Katherine Ding (English) asks two related questions in “Honesty: William Blake and the Body Politic": how can honesty still be meaningful when we no longer trust a subject’s self-claim of authenticity, and what is the relationship between honesty and community? She challenges a set of answers, arising from the nexus of performative theory, cultural studies, and political theory, that have redefined honesty as a performative hypocrisy, or the crediting of a persuasive social performance. In this structure of sociability that we have largely inherited, socio-political power is constituted through a performance of politeness. Blake’s unusual decision to cast Satan as a polite gentleman in his revision of Paradise Lost and his counter-intuition claim that “Satan is Urizen” — equating Satan with Blake’s figure of abstract tyranny — can be read as a critique of this mode of polite sociability, revealing polite self-governance as complicit with, rather than an alternative to, tyrannical rule.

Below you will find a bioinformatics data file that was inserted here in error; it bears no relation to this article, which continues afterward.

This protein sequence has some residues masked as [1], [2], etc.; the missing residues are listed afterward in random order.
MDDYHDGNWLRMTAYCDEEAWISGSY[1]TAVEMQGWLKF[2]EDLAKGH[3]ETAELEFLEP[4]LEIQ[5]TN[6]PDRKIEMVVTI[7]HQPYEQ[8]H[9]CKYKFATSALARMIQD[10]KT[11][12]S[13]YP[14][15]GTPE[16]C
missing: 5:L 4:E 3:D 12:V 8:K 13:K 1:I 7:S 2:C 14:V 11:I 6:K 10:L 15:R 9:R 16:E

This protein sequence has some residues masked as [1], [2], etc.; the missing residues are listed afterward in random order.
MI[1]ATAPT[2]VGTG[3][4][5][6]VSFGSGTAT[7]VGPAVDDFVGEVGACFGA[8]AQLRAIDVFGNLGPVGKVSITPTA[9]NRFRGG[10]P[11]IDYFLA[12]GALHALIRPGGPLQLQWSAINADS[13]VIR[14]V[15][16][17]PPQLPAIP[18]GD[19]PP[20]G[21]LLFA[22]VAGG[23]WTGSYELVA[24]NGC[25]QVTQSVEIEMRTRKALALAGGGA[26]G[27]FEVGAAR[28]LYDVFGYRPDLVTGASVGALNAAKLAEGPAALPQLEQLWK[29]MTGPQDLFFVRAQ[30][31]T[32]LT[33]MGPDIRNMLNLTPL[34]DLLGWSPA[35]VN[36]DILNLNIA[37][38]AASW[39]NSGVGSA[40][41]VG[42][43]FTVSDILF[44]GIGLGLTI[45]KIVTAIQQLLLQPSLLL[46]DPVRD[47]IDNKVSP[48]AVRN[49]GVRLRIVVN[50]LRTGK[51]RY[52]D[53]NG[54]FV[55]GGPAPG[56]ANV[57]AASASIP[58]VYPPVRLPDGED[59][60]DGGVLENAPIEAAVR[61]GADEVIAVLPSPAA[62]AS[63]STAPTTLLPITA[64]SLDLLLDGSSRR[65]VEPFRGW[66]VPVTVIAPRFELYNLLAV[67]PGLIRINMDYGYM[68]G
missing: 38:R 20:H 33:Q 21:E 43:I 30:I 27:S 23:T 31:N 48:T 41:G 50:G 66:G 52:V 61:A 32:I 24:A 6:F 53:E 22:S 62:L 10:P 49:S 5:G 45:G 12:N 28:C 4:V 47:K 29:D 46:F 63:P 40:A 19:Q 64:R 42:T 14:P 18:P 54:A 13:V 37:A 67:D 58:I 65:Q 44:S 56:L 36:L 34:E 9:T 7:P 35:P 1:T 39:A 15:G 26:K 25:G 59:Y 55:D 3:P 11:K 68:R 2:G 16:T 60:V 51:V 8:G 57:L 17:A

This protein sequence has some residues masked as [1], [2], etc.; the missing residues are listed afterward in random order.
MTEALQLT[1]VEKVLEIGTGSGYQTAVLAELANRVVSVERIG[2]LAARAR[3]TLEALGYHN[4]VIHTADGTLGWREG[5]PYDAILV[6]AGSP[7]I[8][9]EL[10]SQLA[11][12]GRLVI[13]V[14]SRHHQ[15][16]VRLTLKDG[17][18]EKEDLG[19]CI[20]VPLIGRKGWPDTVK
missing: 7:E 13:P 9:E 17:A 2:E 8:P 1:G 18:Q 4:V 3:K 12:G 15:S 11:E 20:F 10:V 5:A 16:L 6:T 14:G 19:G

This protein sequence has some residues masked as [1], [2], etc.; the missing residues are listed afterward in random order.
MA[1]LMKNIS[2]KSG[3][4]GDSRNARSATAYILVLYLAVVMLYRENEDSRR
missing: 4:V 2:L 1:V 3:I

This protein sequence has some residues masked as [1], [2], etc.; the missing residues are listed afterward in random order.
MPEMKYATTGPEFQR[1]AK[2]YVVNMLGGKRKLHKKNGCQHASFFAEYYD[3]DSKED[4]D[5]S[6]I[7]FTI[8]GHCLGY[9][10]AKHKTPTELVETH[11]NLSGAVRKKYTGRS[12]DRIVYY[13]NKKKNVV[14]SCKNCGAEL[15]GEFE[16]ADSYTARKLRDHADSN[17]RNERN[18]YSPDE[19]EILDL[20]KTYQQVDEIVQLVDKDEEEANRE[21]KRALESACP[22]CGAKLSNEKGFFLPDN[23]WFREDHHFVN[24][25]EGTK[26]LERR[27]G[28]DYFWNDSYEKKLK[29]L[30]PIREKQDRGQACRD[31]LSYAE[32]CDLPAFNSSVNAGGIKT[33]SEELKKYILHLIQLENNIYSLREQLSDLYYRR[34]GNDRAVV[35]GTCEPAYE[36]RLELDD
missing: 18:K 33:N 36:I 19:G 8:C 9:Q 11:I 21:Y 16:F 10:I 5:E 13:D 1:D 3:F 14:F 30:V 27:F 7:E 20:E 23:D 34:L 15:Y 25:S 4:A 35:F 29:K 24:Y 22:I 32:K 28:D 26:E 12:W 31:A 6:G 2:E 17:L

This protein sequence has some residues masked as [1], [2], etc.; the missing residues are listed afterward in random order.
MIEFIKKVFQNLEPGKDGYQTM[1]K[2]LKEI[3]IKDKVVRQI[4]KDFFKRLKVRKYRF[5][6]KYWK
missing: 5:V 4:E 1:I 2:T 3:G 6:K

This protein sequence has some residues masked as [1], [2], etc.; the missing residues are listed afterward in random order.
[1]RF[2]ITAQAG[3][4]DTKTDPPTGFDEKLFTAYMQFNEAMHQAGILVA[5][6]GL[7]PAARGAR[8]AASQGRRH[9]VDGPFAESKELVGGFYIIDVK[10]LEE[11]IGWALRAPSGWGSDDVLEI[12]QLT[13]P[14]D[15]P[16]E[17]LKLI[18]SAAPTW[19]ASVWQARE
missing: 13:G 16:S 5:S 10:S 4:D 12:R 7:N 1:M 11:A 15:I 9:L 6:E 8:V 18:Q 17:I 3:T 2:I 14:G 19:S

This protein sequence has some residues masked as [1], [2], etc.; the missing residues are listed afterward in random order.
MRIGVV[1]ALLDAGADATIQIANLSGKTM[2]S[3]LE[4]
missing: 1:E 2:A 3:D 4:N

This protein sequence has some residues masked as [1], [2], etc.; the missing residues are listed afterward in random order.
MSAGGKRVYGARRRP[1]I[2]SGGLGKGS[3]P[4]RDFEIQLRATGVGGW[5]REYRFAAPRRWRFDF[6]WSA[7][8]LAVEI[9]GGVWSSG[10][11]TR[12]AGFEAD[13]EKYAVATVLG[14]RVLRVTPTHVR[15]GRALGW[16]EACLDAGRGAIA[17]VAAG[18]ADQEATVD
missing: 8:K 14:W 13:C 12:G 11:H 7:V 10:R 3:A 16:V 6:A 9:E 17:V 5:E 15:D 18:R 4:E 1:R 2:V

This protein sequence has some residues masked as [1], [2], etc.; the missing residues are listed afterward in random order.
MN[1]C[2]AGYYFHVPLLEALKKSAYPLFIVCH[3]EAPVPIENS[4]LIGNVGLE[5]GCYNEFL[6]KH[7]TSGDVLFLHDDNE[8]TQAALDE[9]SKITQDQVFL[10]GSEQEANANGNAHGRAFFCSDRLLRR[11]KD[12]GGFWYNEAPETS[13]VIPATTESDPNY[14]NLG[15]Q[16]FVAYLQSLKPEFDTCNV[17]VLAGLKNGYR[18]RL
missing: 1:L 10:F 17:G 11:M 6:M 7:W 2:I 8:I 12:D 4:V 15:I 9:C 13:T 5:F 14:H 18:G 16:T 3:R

Katherine Ding is the 2016-17 Jeffrey Berg Fellow.